On the next page is a sample of the world’s first all-inclusive bank credit card statement. Note that this credit card statement issued nearly 38 years ago looks very familiar and continues to be the model for today’s modern credit cards. This simple statement was capable of handling all types of revolving credit, including check credit and cash advances.
The bank, with the aid of a skillful attorney named Paul Shafer, had developed a new “Master Revolving Credit Plan Agreement” which encompassed all forms of revolving consumer credit as well as those to be developed in the future. Dan Hoyt, a gung-ho CNB computer technician, went to work maximizing the capabilities of the bank’s IBM computer system to implement the programming requirements of the new state-of-the-art system.
A fully descriptive monthly statement, similar to that of Macy’s, was introduced describing each purchase by date, name of merchant and dollar amount. No descriptions of goods purchased were provided. The new monthly statement included an accounting of “cash advances” that displayed an interest rate schedule separate from the accounting of credit card purchases. The costs of collating and mailing sales tickets and the preparation of a second monthly statement were eliminated.
Philosophy Follows Technology
In addition to computer programming changes, we updated credit philosophy and the operations which governed them to meet the challenges of a changing world. Credit lines were substantially increased and a new repayment schedule was implemented that allowed for repayment periods of as long as 24 months. Customers were now able to afford the payments on large ticket items such as furniture, refrigerators, washers, dryers and other major appliances.
Each month, the payment required changed to 1/24th of the new balance. This was a shock to many of the old time bank credit officers who believed customers should quickly pay off their balances in no more than 10 months to allow new purchases. Today payments are often extended to 36 months or more and waived for vacations, holidays and for whatever reasons the marketing people dream up. The goal today is to bring up the account balances and hold them in order to earn more interest income.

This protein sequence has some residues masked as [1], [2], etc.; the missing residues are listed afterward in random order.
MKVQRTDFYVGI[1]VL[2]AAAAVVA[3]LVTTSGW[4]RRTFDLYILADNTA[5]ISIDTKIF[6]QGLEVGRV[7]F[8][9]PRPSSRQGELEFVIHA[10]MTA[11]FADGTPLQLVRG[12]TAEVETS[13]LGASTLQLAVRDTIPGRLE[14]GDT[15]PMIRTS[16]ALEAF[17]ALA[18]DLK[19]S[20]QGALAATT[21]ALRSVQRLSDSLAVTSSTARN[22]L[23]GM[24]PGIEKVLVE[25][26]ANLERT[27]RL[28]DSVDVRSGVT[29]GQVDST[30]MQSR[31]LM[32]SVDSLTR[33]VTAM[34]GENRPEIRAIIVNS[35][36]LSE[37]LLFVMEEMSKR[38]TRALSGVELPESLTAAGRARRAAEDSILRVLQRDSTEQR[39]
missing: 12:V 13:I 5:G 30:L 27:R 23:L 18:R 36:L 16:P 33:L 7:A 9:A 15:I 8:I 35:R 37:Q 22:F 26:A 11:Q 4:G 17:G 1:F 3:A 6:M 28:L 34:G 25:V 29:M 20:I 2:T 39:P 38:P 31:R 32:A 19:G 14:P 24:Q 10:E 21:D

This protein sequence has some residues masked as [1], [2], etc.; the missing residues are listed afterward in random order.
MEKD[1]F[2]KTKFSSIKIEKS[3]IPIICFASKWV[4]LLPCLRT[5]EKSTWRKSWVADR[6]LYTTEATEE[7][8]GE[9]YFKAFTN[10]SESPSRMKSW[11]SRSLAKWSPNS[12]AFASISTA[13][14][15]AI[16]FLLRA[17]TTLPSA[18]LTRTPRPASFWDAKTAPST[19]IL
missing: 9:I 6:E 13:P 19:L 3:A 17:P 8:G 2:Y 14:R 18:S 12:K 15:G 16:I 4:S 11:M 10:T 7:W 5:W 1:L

Check Credit Reborn
The Check Credit account originally developed by First National of Boston was now incorporated within the credit lines, which in most cases were raised. Thus was born “Instant Cash” – cash advances in any amount instantly available to bank credit card holders. Simple “Instant Cash” forms were available on the bank’s service counters. The customer would enter their credit card number, name, address, the amount of cash requested and their signature. Upon presentation to a bank teller, the teller would call the charge card department for an authorization and the money would be immediately advanced.
Cash advances were now available in any amount from $10 to the maximum of the customer’s credit line. There was no minimum loan restriction of $500, and the interest rate was far below those of the small loan companies. There was no requirement that a new loan application be completed for each new cash advance. The waiting period had been eliminated. “Instant Cash” was immediately available and could be used to purchase travelers checks and bank cashier’s checks, which guaranteed payment.
This took the place of the personal loan, which always required the completion of a new loan application, waiting during approval time of 24 hours or more and preparation and mailing of costly payment coupon books. Thirty-, 60- and 90-day retail accounts used by many retailers were now available to merchants to help move merchandise. Retailers opted to adopt the current 30-day plan, which provided a service-charge-free period and was less expensive.
Delinquency notices were prepared automatically and mailed at specified intervals. Individual delinquency aging reports were produced for use by the bank’s collection department.
CNB Lauded By the Industry
Feature articles were published in “Credit World,” “Bankers Monthly,” “Profit Previews” and other credit periodicals applauding our “new concept.” The phones at the CNB rang constantly and credit officers from around the world came to see what our new credit card product was all about.
Banks overwhelmingly adopted this new credit concept and have expanded their operations to a point where charge card revenue provides a higher return than any other banking service. CNB established new standards for the bank credit card industry that are still in effect today.
In the final installment, banks form processing centers, the ATM debuts and bank credit cards finally prosper.
Alexander Kish Jr. pioneered the development of the bank credit card at Connecticut National Bank in the early 1950s. During his 40-year career in banking, he was also employed by Hartford National Bank and later First Jersey National Bank, which subsequently merged with Fleet Bank and later Bank of America. He retired to North Carolina from Fleet Bank in January 1987, where he lives with his wife Agnes. He can be reached via e-mail at email@example.com.